Avoiding Fatter Tuesday

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When King Cakes, rich Valentine’s chocolates, and other delicious treats seem to pull you away from your diet, it's easy to feel overwhelmed if you don’t know the proper way to tackle these calorie-ridden holidays.

We talked with Dr. Anne VanBeber, professor and chair of Texas Christian University’s department of nutritional sciences, to build some tips to help you kick all temptation to the curb.

Going Dark
Chocoholics can indulge a little bit of the dark stuff.  Dark chocolate has a high concentration of cacao (the name of the chocolate bean), which is rich in antioxidants and flavonoids to promote health.  Look for chocolate bars that have at least 50% cacao.  It will be labeled “dark chocolate” or even “bittersweet chocolate”.  You can find dark chocolate with up to 60 or 75% cacao.  The higher the percentage of cacao, the more bitter (and less sugar) there will be.  Also, candy companies are combining healthy foods with chocolate to give a bigger nutrition boost.  For example, you can find dark chocolate candy bars with blueberries or cranberries in them. As always, eat in moderation.

Sugar Substitute
If you are hosting a Valentine’s Day party, be sure to have foods other than candy and sweets for people to eat. An assortment of food should contain some protein, complex carbohydrates, as well as some good fats, with minimal sugars. Try fresh veggies, fruits, and cheeses as low-calorie, healthy options to the high-sugar candies.  Limit the amount of sweets you offer people.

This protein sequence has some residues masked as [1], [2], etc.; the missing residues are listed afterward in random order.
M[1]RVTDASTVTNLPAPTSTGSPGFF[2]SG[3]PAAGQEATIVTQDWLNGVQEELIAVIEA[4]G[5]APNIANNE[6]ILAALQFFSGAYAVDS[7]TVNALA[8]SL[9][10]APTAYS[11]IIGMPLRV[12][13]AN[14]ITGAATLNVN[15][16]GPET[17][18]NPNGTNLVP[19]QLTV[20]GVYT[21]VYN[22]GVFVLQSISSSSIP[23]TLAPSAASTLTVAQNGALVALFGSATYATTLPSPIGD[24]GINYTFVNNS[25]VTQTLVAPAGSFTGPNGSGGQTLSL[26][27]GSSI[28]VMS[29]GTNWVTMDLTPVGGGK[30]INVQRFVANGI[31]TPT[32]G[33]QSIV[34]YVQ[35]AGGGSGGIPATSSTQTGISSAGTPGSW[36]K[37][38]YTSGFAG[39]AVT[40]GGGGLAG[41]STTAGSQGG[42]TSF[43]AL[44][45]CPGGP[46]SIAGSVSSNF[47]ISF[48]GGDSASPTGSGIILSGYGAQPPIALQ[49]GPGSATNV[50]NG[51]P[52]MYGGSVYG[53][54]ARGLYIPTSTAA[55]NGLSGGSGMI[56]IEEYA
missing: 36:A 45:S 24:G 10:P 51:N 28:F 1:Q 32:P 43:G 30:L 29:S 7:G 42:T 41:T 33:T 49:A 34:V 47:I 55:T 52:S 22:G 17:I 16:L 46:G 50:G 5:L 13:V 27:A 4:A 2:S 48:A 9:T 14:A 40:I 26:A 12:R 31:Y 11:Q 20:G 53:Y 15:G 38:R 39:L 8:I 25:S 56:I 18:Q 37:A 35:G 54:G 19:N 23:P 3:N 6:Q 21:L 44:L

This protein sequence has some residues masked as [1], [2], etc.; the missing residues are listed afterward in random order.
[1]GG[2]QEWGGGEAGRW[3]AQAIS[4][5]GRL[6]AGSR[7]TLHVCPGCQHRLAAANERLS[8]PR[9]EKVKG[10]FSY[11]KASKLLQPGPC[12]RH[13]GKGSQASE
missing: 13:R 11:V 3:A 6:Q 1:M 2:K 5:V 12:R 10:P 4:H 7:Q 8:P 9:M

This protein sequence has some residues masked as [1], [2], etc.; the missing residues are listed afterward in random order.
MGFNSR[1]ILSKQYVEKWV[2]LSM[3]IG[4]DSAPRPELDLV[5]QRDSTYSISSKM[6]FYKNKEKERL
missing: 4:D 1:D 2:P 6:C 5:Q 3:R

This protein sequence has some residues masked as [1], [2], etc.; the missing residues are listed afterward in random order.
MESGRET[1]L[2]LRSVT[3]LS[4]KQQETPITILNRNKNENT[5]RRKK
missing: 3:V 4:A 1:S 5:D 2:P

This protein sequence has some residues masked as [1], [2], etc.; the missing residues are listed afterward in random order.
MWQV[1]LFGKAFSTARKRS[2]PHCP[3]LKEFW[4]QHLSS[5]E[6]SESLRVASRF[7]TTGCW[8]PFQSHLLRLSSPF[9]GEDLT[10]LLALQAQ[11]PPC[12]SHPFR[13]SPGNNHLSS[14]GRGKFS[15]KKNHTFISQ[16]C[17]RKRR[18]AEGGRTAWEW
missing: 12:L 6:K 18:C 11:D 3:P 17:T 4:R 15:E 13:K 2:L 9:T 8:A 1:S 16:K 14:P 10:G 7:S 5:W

Moderation Gras
Mardi Gras is associated with the “last hurrah” of partying before we give things up or fast for Lent. If you are going to drink alcohol, be sensible and don’t drive. Make sure you eat something while you are drinking.  Limit alcohol to one or two drinks. Each alcoholic beverage is approximately 150 calories. A lower calorie option would be to drink wine spritzers, which is half wine/half club soda. Club soda contains no calories.

Following these tips and keeping on your exercise regiment will keep you on track with you diet goals...and help you avoid an even "Fatter Tuesday."

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